Lori and Mike joined us staying at Red Streak Campground in Radium for its final 6 nights of the season. Hiking around the trails at Red Streak and Kootenay National Park before the snow came was a bonus. A hike up to Dog Lake was spectacular with the calm reflection of the new snow promising winter to come.

On Thanksgiving with a fresh dusting of snow on the ground, we we decided on a touristy road trip to Kimberley. Stuffed Cornish hens ready to roast and appy plated in the fridge, we headed out. Seeing the enormous scrape of the Columbia River and Kootenay Rivers dividing the same valley was geographically fascinating. Covered bridges and a mapped historical interpretive walk around town brought locals telling us of other places to see.

On the last night, October 11, we were the only ones in the campground so we took all the firewood the surrounding evacuees had left, cranked the tunes and sat under the stars singing along.

Lori and Mike headed back to Calgary and we headed to the north Okanagan/Shuswap area and visited family along the way. Snow in Rogers Pass reminded us that we were heading into winter in the mountains.

Rogers Pass

A night at the little Shuswap then a few nights in Cherryville gave us a chance to see some of the devastation the forest fires left. Black hills and burned out buildings and vehicles strewn along the highway by Monte Lake, was so sad.

Monte Lake and its blackened hillsides

We spent time at my brother and sister in laws farm and found some nice hikes, walks and drives along the Shuswap river, above Kalamalka Lake and Sugar Lake. More stuff to put in the return vault!!

Our route home was via Merritt, Highway 8 to Spences Bridge, then Highway 1 back to the coast. A wonderful little rec site called N’Kwala was a welcome place to overnight along the Nicola River. More fire devastation was evident as we saw remnants of the fire that burned down Lytton on the other side of the mountain along Highway 8 in the Nicola valley. This fire was raging in late June during the heat dome. Only one month later flooding at Merritt with the whole town evacuated and Highway 8 was swept away.

2021 was full of wondering what we would be doing in the fall.

Back to the wet coast

I applied to relief instruct at VIU again. Daughter Elly asked if we could have Christmas in Parksville but we were going to be south. We organized accommodation for family in Palm Springs and were all set but the American government would not open the borders to non essential travel. So we decided to remain on the island and spend Christmas here. Elly and Taylor,(fiancé) plus our son Eric all made it home for Christmas. This was our first time seeing Elly since we left Montreal in October 2019! When we met them at YVR we had that run across the airport in tears arms open event that finished in a very long teary hug and 26-month long exhale.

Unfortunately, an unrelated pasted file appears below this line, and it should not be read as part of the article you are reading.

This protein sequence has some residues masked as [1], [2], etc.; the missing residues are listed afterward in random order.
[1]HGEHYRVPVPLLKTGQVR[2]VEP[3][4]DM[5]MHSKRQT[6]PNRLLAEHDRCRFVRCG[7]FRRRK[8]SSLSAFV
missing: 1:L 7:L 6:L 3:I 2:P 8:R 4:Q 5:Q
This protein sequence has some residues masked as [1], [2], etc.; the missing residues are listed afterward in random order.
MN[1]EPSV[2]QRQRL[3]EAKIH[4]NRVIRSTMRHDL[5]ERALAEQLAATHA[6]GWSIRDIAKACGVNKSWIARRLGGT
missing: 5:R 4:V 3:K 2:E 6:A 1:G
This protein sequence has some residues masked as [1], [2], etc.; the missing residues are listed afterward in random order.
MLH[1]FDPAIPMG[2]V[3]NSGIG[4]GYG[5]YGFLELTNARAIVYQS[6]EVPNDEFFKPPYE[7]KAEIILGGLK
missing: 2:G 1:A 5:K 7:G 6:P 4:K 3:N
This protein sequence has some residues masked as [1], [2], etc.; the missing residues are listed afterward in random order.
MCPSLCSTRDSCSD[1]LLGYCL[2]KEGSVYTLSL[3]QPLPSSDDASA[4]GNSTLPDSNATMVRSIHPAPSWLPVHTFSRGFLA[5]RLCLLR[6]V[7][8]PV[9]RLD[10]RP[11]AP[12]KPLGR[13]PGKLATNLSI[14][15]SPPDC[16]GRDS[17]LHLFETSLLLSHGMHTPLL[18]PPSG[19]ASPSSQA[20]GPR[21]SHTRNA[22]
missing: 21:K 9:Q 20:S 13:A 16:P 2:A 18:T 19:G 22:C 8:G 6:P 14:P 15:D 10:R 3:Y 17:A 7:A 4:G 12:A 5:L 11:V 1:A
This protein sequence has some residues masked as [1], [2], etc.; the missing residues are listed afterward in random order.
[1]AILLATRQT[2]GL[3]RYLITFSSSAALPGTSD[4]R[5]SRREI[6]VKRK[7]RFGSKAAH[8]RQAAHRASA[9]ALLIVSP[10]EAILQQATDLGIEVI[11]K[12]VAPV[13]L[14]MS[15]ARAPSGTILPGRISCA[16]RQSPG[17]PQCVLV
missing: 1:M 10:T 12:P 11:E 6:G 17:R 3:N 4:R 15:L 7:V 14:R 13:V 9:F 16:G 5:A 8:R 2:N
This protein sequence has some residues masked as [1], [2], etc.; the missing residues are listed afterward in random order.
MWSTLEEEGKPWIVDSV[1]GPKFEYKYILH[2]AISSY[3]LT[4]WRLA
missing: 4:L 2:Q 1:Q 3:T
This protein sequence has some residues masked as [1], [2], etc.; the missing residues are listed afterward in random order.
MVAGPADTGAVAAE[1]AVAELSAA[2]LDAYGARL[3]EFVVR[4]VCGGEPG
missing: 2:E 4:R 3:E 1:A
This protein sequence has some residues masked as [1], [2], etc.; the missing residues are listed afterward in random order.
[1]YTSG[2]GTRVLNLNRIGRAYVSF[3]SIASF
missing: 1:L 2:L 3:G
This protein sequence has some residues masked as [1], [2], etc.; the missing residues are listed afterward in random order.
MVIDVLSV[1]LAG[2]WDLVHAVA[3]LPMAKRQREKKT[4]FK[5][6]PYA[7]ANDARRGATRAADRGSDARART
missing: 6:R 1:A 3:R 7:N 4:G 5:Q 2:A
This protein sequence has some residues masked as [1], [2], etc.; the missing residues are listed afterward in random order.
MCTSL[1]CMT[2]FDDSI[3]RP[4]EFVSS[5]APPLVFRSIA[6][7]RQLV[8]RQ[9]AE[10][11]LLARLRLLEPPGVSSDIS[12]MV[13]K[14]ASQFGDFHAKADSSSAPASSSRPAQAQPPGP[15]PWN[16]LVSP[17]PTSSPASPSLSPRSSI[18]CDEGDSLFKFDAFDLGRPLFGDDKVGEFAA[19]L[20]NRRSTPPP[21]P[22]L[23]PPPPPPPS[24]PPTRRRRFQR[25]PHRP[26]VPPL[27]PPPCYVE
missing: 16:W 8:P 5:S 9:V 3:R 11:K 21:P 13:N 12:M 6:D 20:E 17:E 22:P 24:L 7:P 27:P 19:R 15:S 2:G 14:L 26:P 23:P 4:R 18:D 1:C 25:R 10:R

The border has subsequently opened and we have itchy feet.

We have been very lucky in that we house-sat in Nanaimo during the atmospheric river event in November and again near my Mums house in Parksville over a snowy, cold and wintery Christmas. Our trailer is warm and cozy at a lovely campground along Haslam Creek near Nanaimo Airport. We have heat tape wrapped around the water line and a small TV hanging above the table with the fireplace channel running. The outdoor room in our market tent was flattened under the weight of the first snow fall so now we are really motivated to get the hell out of here.

Santa brought map books of California, scenic byways and a map of northern Baja. So guess where we are headed? The plan is to leave February 1 and meet friends in Anza Borrego at the beginning of March. But if Omicron changes my work schedule it could be earlier…or later if it closes us down again…. All good… Make Lemonade… Stay tuned… life is good. 2022 here we come!!!

Ups and Downs

Our journey from Santa Fe to Snoqualmie pass was mostly high altitude, windy and cold enough to warrant layers. Our next overnight leaving Santa Fe was not far away but took us through some elevation that we didn’t expect. We decided to take highway 84 north through Colorado as we had heard “you have to see Pagosa Springs”. It is twice the elevation of Calgary at a whopping 7126 feet. What a slice. Snow in the surrounding San Juan mountains of the Colorado Rockies melts into the river and is met by boiling, hot steamy, mineral spring water and that hint of sulfur.

We took a stroll along the paved river path and could see people peeling their clothes off and dipping into hand-made rock walled pools at river level. The hot water was pouring out of both sides of the river and on the other bank was a huge resort with white cascading formations through a century or so of filling the numerous cement pools in the resort. We were not prepared for a night of swimming in the pools, so a mental note taken for another time when we return. 

Next day we were heading for Moab. Mountain biking, paddling, hiking but no climbing for us. Iconic rock temples and sunshine beauty. Here we come! Lori and Mike headed out to get propane, we headed (in advance of them) on to Highway 160 West. The plan was to meet at Monticello in Utah. At one point as we climbed a long steep road, we thought, “hmmm, I hope they have enough fuel” as the climb would burn much more fuel than a long flat road. We texted them and they said they almost missed a turn off at Durango to continue west. Had they missed the turnoff they would be on highway 220, the road to an old mining town called Silverton. Not thinking much of our brief text chat with them, we passed by a ski hill admiring the chi-chi Whistler-like lodges and accommodations surrounding the resort. The scenic road climbed to the 10,640 ft. summit, providing awesome, scenic vistas that kept us enthralled with the beauty of the place. We parked at the top of Coal Pass and took pictures. The rest stop pit toilets were covered by impassable walls of snow but they would be enough to keep us discreetly out of sight from the road while we relieved ourselves of morning coffee.